The Net Promoter Score is the difference between the number of promoters' and detractors' percentage values. Let's say the result of a survey revealed the promoters to be 40% of the respondents while 25% people were detractors since they scored below 6. So, the Net Promoter value will be 15%.
9. Customer health score
- What is the customer health score?
- Why is customer health score important?
- How do you calculate the customer health score?
The customer health score allows businesses to identify customer churning by evaluating their well-being and engagement with the product or service.
Using this metric, businesses can get information regarding customer loyalty, whether they will stay with the business or cancel the subscriptions. Tracking this customer retention metric is crucial as it helps to identify customer success or failure patterns.
Several customer data points are combined to calculate this key retention metric, including their feedback, engagement with the product, revenue, etc. Each point is assigned a score and added to get each customer's health score. This data can then help make sound decisions for the future growth of the product by targeting a specific group of customers.
10. Revenue churn rate
- What is the revenue churn rate?
- Why is the revenue churn rate important?
- How do you calculate the revenue churn rate?
In a business, customers often stop using the offered product after some time, known as recurring revenue churn. The revenue churn rate is used to measure the rate of revenue loss due to customers who lose interest in using their product since it is not valuable for them anymore.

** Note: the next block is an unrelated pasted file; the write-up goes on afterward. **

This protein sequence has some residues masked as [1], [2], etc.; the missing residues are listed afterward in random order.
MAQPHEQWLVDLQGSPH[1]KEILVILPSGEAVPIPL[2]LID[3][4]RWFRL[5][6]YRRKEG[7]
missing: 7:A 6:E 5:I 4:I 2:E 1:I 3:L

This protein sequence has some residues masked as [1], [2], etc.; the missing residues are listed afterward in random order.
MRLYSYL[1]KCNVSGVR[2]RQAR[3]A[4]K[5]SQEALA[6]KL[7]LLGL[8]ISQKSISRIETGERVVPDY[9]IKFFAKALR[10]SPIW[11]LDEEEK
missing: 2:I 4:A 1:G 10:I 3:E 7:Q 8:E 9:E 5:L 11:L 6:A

By tracking revenue churn, businesses can better understand the financial impact of customer churn on their revenue and make informed decisions to improve customer retention by identifying areas for improvement.
The formula to calculate the revenue churn rate is as follows: (Customer Churning MRR loss / MRR at the beginning of the month) * 100. A business with an MRR of $8000 loses $1200 MRR due to customer churn. Then, the revenue churn rate will be :( 1,200 / 8,000 ) * 100 = 15%
11. Existing Customer Revenue Growth Rate
- What is the Existing Customer Revenue Growth Rate?
- Why is the existing customer revenue growth rate important?
- How do you calculate existing customer revenue growth rate?
It is the rate at which your business generates revenue from customer success.
An upward trend in the customer growth rate suggests that the marketing, sales, and account teams effectively encourage customers to spend more. It also indicates that customers quickly recognize the value of their interaction with the business. On the other hand, a declining customer growth rate should cause concern for the success team.
(MRR at the End of the Month - MRR at the Start of the Month)/MRR at the start of the month)
12. Feature adoption rate
- What is the feature adoption rate?
- Why is the feature adoption rate important?
- How do you calculate the feature adoption rate?